How High can a Horse Jump?
 By mosquito   •   29th Sep 2010   •   31,414 views   •   3 comments
How high can a horse jump? Many horses have tried for the world record for the highest jump, and the Puissance class is usually the main attraction at big shows. But how high can a horse jump, and who holds the record? The truth is, there is a lot of controversy in answering that question, and the story of the record setting is a good one!

How High can a Horse JumpWe have to go back to long before good jumpers made their living in the show jumping arena, travelling to all the big shows. Unofficial records were the stuff of legends, beginning with the great horse Heatherbloom, born in Canada and trained in New York, who jumped a reported 8’2” in 1902.

Now let’s go to the 1940s. This is a time when the military were leading horse breeders, and riders and horses competed for fun and to hone their skills, and without the pressures of earning a living on the show circuit. High jump records were fun for military horses and riders to challenge, and made a break from the day to day training of the cavalry. One horse is already becoming well known for jumping prowess. He’s Osoppo, ridden by Captain Gutierrez for the Italian military. Osoppo already set a world record in 1938 at the National Championships in Rome, jumping 2.44 meters (8’). He was definitely the horse to beat!

Meanwhile, an ex-racehorse in Chile called Faithful, with his rider Captain Larraguibel is in a heated high jump battle with another Chilean horse called Chileno and his rider Lieutenant Riquelme. Chileno and Faithful go back and forth in the late 1940s, one jumping for a South American record, then the other going a little bit higher. Faithful jumped 2.18m (7’2” ), then only a few months later Chileno reached 2.33m (7’8”). Only a few days later, Faithful, now named Huaso, jumped 2.37m (7’9”). Their battle was getting attention around the world, but neither was threatening Osoppo’s record.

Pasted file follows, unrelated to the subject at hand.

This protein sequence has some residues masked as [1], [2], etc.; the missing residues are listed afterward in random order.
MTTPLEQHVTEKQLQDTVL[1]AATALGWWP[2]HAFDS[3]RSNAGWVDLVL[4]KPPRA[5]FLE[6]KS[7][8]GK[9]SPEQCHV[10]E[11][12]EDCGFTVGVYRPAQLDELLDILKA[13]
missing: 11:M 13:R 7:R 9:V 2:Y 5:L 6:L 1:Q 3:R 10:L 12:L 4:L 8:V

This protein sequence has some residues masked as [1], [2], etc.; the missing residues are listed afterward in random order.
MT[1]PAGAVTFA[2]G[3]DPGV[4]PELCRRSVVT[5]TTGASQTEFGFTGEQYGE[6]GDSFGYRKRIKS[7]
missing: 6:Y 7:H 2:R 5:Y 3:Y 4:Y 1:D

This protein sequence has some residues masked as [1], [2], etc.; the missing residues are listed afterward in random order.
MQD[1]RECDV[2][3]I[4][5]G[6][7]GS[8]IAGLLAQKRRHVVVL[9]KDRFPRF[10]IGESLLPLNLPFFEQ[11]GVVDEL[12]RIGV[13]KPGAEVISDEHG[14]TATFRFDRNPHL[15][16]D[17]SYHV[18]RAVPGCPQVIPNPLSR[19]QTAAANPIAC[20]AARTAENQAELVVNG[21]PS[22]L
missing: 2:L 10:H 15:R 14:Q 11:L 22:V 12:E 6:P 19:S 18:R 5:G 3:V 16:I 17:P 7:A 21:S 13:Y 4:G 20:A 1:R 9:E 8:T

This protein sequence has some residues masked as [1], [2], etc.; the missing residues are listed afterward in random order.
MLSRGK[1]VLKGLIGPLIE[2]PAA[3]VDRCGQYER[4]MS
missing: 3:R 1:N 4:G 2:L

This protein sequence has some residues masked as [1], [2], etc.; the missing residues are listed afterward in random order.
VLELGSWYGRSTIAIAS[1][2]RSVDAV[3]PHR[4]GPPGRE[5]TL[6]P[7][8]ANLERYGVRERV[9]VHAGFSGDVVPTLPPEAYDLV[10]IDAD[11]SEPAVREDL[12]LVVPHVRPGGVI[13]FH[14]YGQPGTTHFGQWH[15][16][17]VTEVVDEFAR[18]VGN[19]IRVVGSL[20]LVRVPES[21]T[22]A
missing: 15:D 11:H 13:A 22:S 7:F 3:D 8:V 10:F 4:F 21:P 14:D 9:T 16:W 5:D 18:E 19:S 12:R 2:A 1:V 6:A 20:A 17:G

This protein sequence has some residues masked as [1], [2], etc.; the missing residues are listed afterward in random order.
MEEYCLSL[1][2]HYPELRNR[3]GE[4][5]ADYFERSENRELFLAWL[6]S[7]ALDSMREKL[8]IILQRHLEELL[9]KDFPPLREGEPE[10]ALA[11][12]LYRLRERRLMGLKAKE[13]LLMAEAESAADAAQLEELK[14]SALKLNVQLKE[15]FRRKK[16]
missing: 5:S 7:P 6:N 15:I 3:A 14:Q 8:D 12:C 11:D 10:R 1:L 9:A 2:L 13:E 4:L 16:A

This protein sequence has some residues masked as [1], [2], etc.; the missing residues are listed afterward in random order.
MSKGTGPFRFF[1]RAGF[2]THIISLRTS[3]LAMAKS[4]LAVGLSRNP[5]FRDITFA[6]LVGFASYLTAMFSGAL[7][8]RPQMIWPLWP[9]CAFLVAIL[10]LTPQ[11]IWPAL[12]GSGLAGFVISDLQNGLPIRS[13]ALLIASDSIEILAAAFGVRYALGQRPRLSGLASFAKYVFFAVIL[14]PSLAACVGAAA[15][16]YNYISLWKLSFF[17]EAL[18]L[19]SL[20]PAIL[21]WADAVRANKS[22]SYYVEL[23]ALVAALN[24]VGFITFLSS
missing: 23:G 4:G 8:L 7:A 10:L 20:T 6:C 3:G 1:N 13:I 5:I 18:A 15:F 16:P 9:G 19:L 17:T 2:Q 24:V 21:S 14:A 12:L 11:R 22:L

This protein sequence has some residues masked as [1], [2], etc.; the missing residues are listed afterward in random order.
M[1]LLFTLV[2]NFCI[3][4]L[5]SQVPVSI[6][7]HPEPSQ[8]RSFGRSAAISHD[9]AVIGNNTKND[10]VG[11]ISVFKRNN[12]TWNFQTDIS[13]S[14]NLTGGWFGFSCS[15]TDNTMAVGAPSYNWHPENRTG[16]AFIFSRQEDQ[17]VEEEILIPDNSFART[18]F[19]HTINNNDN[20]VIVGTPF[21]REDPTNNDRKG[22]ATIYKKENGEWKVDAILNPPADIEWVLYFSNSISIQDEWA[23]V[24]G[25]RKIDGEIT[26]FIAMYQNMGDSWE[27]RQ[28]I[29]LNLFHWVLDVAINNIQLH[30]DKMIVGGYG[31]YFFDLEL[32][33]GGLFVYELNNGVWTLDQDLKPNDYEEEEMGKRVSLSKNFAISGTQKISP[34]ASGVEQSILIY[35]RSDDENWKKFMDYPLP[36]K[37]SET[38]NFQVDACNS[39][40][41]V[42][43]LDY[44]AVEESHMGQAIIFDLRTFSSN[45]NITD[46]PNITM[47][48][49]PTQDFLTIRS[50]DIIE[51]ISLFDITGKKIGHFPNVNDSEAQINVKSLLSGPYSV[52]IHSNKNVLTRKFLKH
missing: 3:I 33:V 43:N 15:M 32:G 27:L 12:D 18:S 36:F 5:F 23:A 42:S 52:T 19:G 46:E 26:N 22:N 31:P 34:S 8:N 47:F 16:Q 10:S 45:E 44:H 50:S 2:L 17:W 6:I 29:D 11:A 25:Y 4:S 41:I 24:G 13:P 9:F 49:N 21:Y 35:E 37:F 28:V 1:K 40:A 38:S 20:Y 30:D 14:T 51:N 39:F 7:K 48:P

How High can a Horse JumpNeither horse had an illustrious history. Huaso was an unsuccessful racehorse because of a bad temperament. He was a handsome chestnut with a white star, and so he was bought by the military to train for dressage. But in another fit of temper, Huaso injured his hindquarters so badly he was nearly put down. After the injury, he walked with a conspicuous limp, and that was the end of his dressage career. They turned him to showjumping, but his unruly temperament was still a problem. But, during a loose jumping session, he set off and jumped out of the arena, over a 2m (6’6”) wall. Huaso’s high jump career had begun!

There had to be a decision as to which horse, Chileno or Huaso, was the highest jumper, and which would challenge Osoppo. A match-type jump off between Chilean and Huaso was set, and on February 5th, 1949, at a showground in Chile, the two horses met. Chileno went first, and easily jumped 2.20m (7’2” ). On his second attempt, at 2.47m (8’2”) – which would have given him the world record, he hesitated and crashed heavily into the jump. He was immediately retired, and never jumped again.